BiblioWorks is convinced that literacy and education are best spread by a fruitful exchange among cultures, identities, and origins; and therefore welcome volunteers from all across the world to work with them in their varying libraries. It is a great way for people to share their differences and learn from one another. When a volunteer comes from another country, their stay in Bolivia is an opportunity to know more about a new culture and learn Spanish as well. It is also an amazing chance for the children to be confronted with diversity.

Volunteers play a great role and make a direct and personal impact on the libraries
work with. For example, if a volunteer has some dance skills, they can set up a dance workshop. Additionally, as most of the volunteers are fluent in English they can provide the kids with basic English lessons. Often, what is considered simple or usual for a volunteer can have a great value for a child and can genuinely impact their lives. When volunteers come from abroad to BiblioWorks’ libraries, everyone benefits from the experience.

The BiblioWorks libraries would not exist without the plurality of actors that participate in the life of their organization; from the board in the United States to the team in Bolivia, from the volunteers coming from across the globe to the kids attending the libraries.

If you are interested in donating to BiblioWorks or participating in a volunteer trip to Bolivia, search for them on UniversalGiving.

Empower Mothers and daughters this Mother’s Day

This piece if from the World Literacy Foundation’s blog.

Mother's Day

We ask this Mother’s Day to give a gift that will change a life – in addition to the flowers and chocolates you already bought her, give a gift of quality education to empower mothers and daughters for generations to come.

We all collectively recognize that when women and girls are empowered through education;

  • Fertility, population growth, and infant and child mortality fall and family health improves.
  • They are more politically active and better informed about their legal rights and how to exercise them.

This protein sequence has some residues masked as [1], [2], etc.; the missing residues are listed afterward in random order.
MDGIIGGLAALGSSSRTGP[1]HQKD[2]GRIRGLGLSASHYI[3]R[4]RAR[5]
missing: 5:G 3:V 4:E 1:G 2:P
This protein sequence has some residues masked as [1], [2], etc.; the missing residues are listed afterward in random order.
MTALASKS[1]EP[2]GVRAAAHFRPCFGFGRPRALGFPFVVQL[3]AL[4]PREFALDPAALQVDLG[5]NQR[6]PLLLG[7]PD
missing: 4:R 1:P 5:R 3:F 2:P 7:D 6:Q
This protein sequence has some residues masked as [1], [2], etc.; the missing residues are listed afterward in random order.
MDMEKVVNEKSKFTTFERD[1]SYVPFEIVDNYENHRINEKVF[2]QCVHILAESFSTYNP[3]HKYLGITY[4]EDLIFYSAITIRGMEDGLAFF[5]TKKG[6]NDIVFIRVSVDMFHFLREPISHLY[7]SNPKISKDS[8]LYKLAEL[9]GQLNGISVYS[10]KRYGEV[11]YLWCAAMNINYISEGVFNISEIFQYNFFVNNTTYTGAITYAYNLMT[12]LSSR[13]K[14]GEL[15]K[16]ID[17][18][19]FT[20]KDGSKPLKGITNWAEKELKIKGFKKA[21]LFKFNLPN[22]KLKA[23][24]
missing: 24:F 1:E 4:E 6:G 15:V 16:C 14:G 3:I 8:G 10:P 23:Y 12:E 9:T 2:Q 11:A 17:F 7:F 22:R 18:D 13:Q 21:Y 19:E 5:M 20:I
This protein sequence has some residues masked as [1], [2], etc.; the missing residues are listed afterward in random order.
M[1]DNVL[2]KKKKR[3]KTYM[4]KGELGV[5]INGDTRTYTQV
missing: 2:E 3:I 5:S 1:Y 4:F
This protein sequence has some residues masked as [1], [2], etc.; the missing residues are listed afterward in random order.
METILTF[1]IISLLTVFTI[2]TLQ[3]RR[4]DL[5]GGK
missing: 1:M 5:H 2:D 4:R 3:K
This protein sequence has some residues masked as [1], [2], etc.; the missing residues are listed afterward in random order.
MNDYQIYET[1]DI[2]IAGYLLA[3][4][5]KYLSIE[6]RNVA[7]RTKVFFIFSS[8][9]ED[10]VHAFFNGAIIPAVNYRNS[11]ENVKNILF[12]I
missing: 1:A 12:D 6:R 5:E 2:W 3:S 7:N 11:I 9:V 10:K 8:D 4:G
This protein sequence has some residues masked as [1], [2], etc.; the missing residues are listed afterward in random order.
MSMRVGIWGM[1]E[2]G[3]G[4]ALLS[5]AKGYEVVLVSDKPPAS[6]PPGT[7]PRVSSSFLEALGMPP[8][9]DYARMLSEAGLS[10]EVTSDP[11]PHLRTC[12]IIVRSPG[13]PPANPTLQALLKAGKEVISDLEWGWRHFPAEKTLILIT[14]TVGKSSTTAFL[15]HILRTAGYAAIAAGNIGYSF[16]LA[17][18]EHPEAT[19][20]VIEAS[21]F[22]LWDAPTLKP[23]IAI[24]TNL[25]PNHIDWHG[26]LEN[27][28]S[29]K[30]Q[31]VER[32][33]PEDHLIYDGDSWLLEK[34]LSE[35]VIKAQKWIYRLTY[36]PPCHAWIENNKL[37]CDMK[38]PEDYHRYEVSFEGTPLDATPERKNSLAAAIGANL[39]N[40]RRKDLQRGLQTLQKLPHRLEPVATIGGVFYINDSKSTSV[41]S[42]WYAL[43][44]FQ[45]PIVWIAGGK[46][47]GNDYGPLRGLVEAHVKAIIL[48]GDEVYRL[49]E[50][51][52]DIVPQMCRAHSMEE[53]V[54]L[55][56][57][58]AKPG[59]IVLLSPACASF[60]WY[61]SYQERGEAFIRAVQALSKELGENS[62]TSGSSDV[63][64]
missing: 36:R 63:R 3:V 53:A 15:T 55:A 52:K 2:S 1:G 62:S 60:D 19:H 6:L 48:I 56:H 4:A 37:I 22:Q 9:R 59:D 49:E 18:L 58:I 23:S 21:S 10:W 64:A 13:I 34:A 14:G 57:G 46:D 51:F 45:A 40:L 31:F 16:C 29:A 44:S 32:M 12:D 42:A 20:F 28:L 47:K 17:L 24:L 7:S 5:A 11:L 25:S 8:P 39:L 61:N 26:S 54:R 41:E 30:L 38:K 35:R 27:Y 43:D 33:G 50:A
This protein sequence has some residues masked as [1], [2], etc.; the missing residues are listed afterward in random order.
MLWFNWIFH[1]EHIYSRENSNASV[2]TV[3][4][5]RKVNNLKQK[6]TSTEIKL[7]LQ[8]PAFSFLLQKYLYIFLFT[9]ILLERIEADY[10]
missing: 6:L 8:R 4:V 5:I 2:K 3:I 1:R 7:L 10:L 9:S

• Their earning capacity increases, in turn, has a positive effect on child nutrition.

Education helps women and their daughters take advantage of opportunities that could benefit them and their families for generations to come; equipping them for the workforce and grasping their legal rights.

Girls all around the world are excluded from education, or are in school but not learning the skills to equip them for the 21-st century job landscape.

This Mother’s Day, we want to change this, but we need your help. We want to support mothers and daughters by providing access to the quality education they need to unlock their full potential. Because, let’s face it, when a girl is educated, the whole world changes.  

Did you know that every extra year of education a girl receives, her income will increase by 10-20%

This Mother’s Day, support Ugandan Mothers who also want quality education for their daughters, but cannot access it.

We launched a crowdfunding initiative to empower these Mothers, have a look HERE

Make sure to spread the message and empower Ugandan Mothers by providing quality education to their children.

Support towards this initiative and share on your social channels to raise awareness.

Learn more about how you can support the World Literacy Foundation at

What do we need in literacy education?

UniversalGiving recognizes the importance of educating children worldwide. This post is by UG team member, Sarah Kenkel, who is an educator herself.

The world had its arms race, space race, and now we’re in the education race. As an English educator for nine years in the USA, South Korea, and Turkey, I have seen a wide variety of tactics and methods used to increase literacy amongst students and they all share a focus on results.